Although our understanding of the risks and vulnerabilities that adolescent girls and boys face has grown exponentially over the last decade, with adolescents becoming an increasingly visible target group within development (Viner et al., 2015; Harper et al., 2018), our understanding of what works remains nascent.
In seeking to address this, we observed that qualitative methodologies for working with especially young adolescents and evaluating programme effectiveness with young people remain relatively underdeveloped. In an effort to contribute to this fledgling field, the GAGE consortium undertook extensive formative fieldwork in five diverse contexts in 2016 to pilot a range of different methodological approaches and instruments, some inspired by studies undertaken in the Global North, others from the Global South, and through our team’s collective brainstorming on what had worked with this age group in past research.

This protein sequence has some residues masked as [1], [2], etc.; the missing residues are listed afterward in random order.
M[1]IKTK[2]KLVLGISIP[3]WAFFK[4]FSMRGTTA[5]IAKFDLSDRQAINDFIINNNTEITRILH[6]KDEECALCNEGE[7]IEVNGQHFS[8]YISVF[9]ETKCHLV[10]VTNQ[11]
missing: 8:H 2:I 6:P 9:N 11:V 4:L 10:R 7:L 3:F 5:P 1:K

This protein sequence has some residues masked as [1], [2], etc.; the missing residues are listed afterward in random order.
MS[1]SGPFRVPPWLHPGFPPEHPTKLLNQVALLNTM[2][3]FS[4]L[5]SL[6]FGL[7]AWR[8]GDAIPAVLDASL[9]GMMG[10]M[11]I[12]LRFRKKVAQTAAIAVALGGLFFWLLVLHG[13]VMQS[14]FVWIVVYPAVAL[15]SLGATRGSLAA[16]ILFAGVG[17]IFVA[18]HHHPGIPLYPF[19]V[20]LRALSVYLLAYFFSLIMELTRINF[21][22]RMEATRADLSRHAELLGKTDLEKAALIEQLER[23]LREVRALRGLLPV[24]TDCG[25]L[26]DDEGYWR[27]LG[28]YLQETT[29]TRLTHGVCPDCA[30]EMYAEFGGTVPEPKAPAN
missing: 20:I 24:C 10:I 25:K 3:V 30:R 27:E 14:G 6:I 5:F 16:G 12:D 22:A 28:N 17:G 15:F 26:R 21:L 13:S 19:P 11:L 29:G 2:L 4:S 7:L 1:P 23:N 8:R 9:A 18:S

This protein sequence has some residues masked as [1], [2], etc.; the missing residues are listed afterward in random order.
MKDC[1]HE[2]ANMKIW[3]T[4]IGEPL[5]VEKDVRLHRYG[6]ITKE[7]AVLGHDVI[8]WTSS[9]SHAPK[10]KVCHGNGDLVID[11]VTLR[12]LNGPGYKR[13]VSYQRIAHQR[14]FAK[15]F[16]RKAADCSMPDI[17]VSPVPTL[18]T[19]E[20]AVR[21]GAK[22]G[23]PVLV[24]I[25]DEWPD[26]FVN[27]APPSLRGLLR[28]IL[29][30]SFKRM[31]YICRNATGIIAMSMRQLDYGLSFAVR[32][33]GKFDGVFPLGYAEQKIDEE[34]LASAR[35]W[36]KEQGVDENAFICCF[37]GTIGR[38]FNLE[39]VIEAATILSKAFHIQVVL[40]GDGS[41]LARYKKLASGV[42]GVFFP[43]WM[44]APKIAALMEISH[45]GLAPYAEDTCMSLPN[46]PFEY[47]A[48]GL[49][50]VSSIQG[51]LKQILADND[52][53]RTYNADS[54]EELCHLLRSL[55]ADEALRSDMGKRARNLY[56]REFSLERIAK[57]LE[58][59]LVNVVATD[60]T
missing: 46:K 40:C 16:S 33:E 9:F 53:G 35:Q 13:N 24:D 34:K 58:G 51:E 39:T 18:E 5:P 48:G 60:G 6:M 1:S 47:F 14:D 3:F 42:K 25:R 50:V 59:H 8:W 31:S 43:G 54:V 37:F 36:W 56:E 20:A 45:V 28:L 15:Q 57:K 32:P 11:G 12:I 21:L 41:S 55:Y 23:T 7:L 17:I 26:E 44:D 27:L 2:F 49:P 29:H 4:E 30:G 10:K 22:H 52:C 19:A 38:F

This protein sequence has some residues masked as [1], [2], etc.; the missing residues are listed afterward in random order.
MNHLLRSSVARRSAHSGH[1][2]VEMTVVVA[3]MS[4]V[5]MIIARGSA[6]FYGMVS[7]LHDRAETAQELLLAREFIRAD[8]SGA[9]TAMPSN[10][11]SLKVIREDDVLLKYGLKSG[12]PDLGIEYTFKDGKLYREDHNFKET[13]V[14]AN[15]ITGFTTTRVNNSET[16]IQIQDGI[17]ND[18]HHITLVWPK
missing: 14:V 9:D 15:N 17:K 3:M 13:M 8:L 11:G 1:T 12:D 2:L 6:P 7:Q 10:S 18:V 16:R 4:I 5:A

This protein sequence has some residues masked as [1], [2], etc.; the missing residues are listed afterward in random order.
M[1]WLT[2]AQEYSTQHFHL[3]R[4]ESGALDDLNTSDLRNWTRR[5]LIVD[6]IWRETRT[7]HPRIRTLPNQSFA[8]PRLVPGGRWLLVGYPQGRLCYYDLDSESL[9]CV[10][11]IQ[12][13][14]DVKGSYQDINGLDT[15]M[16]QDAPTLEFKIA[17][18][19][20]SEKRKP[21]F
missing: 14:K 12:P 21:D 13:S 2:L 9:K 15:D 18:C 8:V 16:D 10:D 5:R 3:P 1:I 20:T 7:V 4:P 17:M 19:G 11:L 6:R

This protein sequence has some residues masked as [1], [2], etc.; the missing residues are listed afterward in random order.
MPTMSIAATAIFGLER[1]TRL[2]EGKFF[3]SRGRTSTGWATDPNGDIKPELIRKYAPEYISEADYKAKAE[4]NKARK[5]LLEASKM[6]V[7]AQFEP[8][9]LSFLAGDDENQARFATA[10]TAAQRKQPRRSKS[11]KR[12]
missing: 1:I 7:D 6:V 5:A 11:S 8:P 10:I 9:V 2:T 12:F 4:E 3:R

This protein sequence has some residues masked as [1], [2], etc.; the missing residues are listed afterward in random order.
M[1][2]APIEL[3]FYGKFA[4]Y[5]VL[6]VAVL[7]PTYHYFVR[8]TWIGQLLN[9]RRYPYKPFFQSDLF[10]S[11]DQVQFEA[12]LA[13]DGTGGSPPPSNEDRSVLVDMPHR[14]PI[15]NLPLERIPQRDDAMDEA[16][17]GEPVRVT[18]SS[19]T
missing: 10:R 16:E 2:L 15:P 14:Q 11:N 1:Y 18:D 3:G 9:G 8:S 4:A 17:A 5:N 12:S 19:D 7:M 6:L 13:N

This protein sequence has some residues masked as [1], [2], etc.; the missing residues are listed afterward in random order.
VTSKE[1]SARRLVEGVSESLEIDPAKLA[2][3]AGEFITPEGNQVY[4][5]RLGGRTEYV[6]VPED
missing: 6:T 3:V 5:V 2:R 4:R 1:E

The current set of tools reflects the collective learning among senior and junior researchers in the consortium from five country contexts across Africa, Asia and the Middle East.
Jones, N., Camfield, L., Coast, E., Samuels, F., Hamad, B. A., Yadete, W., Amayreh, W., Odeh, K. B., Sajdi, J., Rashid, S., Sultan, M., Malachoswka, A. and Presler-Marshall, E. (2018) GAGE baseline qualitative research tools. London: Gender and Adolescence: Global Evidence.